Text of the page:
Imaging of thyroid tumors

Prior to surgical excision, it may be appropriate to consider more advanced imaging, including a CT scan, cervical ultrasound and/or nuclear scintigraphy. A CT scan or MRI can identify the extent of the tumor as well as the degree of invasiveness into surrounding structures such as the larynx and other cervical structures.

This information is critical for surgical planning. The most common uses of nuclear scintigraphy are to identify ectopic thyroid tumors, residual disease following surgery and occult metastasis. Both I-131 and 99mTc-pertechnetate can be used to image both functional and non-functional tumors. The only requirement is that the tumor be capable of trapping pertechnetate or trapping and organifying I-131, but it does not need to produce a functional thyroid hormone.

On pertechnetate scans, it is possible to identify capsular invasion, which appears as a heterogenous and poorly circumscribed uptake of the pertechnetate. There is no advantage to using a pertechnetate scan for the identification of pulmonary metastasis compared to thoracic radiographs.

I-131 scans appear to be more sensitive than pertechnetate scans in identifying the primary tumor and metastatic disease; however, pertechnetate scans are more readily available, less expensive and require shorter holding times.

Treatment options

Treatment options for thyroid tumors include surgery, radiation therapy, chemotherapy and I-131 therapy.

Surgery is the preferred option, if possible. Freely movable tumors that are excised have reported survival times greater than three years (Klein 1995).

For tumors that are grossly excised but have invasion beyond the capsule, follow-up radiation therapy should be considered. Ideally, radiation therapy should be started two to four weeks after surgery. Protocols for radiation therapy may vary between facilities, but typically involve the use of 15 to 19 treatments over three to four weeks. Control rates for radiation therapy in the adjuvant setting have not been well documented, but clinical experience suggests that long-term control (i.e., more than two years) can be achieved with the combination of radiation therapy and surgery.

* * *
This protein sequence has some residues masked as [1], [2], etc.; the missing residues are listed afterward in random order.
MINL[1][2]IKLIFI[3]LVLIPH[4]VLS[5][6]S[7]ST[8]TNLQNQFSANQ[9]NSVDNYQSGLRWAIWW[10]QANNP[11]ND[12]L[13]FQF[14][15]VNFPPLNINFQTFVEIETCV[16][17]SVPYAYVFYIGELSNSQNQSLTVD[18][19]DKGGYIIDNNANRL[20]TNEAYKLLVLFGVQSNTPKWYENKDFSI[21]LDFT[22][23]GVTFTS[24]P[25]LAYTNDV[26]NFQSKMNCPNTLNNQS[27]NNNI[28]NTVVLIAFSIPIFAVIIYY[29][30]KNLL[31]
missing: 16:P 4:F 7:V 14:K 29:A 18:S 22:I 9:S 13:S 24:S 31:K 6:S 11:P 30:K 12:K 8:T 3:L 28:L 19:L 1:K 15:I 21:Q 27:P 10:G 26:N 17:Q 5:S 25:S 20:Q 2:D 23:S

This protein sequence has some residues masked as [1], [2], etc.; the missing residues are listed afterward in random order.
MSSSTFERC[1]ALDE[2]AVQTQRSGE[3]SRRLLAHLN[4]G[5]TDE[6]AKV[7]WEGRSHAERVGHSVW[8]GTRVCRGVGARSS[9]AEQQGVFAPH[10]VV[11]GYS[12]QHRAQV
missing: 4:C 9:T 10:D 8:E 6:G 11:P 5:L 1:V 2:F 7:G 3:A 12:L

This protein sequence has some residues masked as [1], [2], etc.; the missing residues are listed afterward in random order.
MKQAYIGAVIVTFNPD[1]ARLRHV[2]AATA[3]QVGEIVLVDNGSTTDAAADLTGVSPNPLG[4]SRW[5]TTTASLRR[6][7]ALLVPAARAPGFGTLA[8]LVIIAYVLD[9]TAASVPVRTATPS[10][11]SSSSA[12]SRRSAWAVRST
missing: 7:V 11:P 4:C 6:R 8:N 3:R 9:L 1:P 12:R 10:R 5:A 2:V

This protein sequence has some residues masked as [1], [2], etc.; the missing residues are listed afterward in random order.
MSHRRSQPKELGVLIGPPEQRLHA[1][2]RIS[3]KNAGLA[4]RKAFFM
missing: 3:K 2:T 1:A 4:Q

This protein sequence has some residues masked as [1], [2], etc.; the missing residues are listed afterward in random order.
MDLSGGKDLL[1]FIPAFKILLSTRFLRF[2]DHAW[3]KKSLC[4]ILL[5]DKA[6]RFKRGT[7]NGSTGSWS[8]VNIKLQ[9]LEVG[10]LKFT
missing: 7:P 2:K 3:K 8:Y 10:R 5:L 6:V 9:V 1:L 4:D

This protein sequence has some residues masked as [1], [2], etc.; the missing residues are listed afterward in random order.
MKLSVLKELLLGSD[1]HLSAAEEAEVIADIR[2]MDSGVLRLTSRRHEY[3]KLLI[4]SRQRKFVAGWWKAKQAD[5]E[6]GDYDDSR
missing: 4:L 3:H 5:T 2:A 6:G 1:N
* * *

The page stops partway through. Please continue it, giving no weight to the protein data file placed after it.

Definitive or full-course radiation therapy typically is reserved for patients with microscopic disease. However, definitive radiation therapy still may provide long-term control, even in dogs in which surgery is not an option. In one study, eight dogs treated with definitive radiation therapy had a median survival time of two years, and all eventually had complete resolution of the tumor. In a second study, 25 dogs with measurable disease were treated with a definitive course of radiation therapy. The one-year and three-year progression-free survival times were 80 percent and 72 percent, respectively.

Interestingly, in both studies the tumor did not achieve a maximum response for six to 22 months following treatment. The slow regression of these tumors following radiation therapy is most likely why radiation therapy previously was not considered effective as part of the treatment of these tumors.

Palliative radiotherapy may be effective in controlling these tumors for prolonged periods. This involves the use of several larger doses of radiation over one to four weeks. For thyroid tumors, a better term would be hypo-fractionated or coarsely fractionated radiation therapy, because the goal of this treatment is palliation and tumor control.